Not good to be the King

Adrian Wojnarowski
Yahoo Sports

Across the seasons of the Philadelphia 76ers' slide into the NBA's sludge, the sobering truth about general manager Billy King's fitness for the job has exposed itself decision by decision, defeat by defeat. With his franchise in shambles and his leverage to move Allen Iverson crumbling, the countdown to a disastrous deal ticks loudly throughout the league.

There's a reason that the trade talks for Iverson have dragged for a full week now, longer than the Sixers ever wanted. The thing is, everyone else doesn't just want to steal Iverson out of Philly; they expected to do so.

Mostly, front offices think they can get over on King.

And why wouldn't they? With his owner, Ed Snider, King has cast the Sixers in the most vulnerable of positions to peddle Iverson. By banishing him last Friday, they've done nothing but make teams reluctant to offer the best possible packages for Iverson. King wanted a bidding war for Iverson. So far, it hasn't been close.

As it's turned out, these negotiations aren't about who's offered the most for Iverson, but who's offered the least embarrassing package.

"Philly may regret the way they did this," said one NBA executive who has made some trades in his career. "They have painted themselves into a corner unnecessarily. If they planned to trade him, why sit him down? I think that only diminishes his value."

That's a belief shared throughout the league. For some to dismiss the exiling of Iverson on the basis that it doesn't matter that the Sixers keep losing – nine straight games and 13 out of 14 – does nothing but enable the losing culture of the King regime. The franchise's credibility has been chipped away layer by layer these past several years, until now when it's been fully exposed for what it's become – the biggest joke in the league.

Try this today: Put every NBA G.M., coach and roster into a pool. Allow the rest of the owners to draft them. Tough to manage, but it's true that Philadelphia might be the one team that gets all three of those entities taken last.

Through the bad contracts and draft picks and trades, through the revolving door of coaches, King has remained blessed with an engaging, earnest disposition that's carried him within and outside his organization. He's a survivor. And make no mistake, he isn't alone among his peers. If Kevin Garnett and Paul Pierce were demanding trades in Minnesota and Boston now, Kevin McHale and Danny Ainge would be under this kind of scrutiny.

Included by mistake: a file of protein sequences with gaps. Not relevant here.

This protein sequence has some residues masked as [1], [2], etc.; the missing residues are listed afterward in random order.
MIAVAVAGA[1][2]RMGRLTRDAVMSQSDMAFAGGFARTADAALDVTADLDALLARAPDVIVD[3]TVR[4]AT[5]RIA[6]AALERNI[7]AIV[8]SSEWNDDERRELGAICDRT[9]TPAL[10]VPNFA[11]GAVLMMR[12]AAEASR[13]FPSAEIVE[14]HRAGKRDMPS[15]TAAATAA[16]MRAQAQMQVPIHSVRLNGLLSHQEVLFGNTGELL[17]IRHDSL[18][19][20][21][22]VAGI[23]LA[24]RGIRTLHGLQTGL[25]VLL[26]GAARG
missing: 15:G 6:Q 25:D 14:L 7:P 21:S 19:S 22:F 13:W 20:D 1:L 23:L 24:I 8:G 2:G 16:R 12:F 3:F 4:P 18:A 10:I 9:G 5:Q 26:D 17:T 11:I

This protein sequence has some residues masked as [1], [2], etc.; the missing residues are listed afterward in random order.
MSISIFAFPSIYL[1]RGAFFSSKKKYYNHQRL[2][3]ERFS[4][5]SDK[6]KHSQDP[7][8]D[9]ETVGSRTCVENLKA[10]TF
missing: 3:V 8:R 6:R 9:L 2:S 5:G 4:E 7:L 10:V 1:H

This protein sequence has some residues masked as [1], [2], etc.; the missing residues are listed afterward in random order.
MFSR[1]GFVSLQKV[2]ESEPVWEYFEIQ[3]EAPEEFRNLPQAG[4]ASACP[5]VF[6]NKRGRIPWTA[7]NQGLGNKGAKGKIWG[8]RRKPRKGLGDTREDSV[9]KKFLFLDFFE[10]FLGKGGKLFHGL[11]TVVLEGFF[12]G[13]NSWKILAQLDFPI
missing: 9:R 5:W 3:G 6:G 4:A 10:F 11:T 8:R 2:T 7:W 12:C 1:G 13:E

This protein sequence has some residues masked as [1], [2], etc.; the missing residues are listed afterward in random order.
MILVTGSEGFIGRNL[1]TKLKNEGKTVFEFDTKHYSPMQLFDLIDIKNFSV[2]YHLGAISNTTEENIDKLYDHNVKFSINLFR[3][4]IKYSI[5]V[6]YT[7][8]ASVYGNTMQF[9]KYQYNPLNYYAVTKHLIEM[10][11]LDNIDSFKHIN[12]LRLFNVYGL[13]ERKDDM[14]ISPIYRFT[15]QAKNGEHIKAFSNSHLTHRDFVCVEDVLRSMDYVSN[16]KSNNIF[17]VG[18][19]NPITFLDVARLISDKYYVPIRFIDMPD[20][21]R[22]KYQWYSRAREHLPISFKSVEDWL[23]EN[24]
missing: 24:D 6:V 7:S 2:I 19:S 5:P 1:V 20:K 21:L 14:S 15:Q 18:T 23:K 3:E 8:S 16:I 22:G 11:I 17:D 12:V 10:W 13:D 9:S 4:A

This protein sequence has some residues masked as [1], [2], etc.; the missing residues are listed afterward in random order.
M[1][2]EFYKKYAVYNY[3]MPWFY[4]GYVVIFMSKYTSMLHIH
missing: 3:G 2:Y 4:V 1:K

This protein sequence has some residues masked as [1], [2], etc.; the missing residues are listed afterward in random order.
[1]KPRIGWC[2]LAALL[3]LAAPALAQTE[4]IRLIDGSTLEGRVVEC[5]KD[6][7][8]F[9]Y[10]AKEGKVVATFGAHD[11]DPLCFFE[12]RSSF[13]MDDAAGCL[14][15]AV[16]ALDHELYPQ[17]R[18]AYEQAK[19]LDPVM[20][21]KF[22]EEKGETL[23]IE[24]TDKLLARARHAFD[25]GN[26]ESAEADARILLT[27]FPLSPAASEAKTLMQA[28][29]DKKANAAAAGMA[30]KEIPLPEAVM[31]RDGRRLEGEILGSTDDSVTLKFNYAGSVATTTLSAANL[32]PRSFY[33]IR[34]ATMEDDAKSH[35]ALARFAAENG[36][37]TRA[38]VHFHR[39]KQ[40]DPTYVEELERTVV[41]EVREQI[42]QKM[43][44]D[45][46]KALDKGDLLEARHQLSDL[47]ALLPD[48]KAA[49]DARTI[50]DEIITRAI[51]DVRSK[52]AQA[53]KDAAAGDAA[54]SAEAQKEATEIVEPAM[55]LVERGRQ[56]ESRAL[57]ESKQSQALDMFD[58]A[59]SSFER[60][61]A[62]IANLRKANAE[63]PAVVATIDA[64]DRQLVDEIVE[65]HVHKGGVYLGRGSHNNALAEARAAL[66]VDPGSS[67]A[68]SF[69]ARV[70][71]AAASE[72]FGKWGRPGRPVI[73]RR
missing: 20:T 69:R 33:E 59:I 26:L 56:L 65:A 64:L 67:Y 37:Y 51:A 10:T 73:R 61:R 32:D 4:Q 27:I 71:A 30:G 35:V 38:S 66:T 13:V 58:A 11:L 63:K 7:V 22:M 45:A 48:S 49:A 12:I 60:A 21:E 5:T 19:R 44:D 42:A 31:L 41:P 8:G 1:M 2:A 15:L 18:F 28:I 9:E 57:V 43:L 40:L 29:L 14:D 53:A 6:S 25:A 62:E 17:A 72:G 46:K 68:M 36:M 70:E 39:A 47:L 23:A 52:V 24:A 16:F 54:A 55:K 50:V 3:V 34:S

Still, King has a chance to make a last stand on this trade – bringing back expiring contracts, young players and draft picks – to fortify a bid to keep his job. And what comes with it but word that Larry Brown is holding his hand on the trade, serving as a "consultant" to the Sixers.

For goodness sakes, the biggest decision he'll ever make as Philadelphia G.M. and King decides to deliver the message that he isn't strong enough to make it on his own? Brown was responsible for hiring King with the 76ers, and now it looks like he's unsure what to do without him.

"What does he need Larry Brown for?" one league executive wondered Thursday night. "If you're the G.M., do the deal."

Denver has been in the middle of these negotiations from the beginning, trying to dump its overpaid and damaged good, Nene, on the Sixers. In the beginning, the Nuggets tried to package the likes of Julius Hodge with him. The longer trade talks drag on, the less inclined suitors like Denver will hang in and risk disruption of its locker room psyche.

The Sixers are believed to have been offered the ever-intriguing young Clippers guard Shaun Livingston over the summer for Iverson – with Corey Maggette – but King didn't go for it. They'll never get Livingston now. Part of that was ownership's reluctance to trade the franchise's most valued asset at a time when selling the team was a possibility.

Surely still, that wasn't the first chance King had to get maximum value for his superstar. Besides waiting too long to trade him, they decided to do it all wrong.

That's the reason, one league source says, the Pacers are determined to keep one foot in the talks with Philadelphia. Indiana executives Donnie Walsh and Larry Bird are insisting they want to grab Iverson if he's there to be stolen. That's where Billy King has backed himself into now, where salvaging his lost cause with Allen Iverson looks like one more losing proposition in Philly.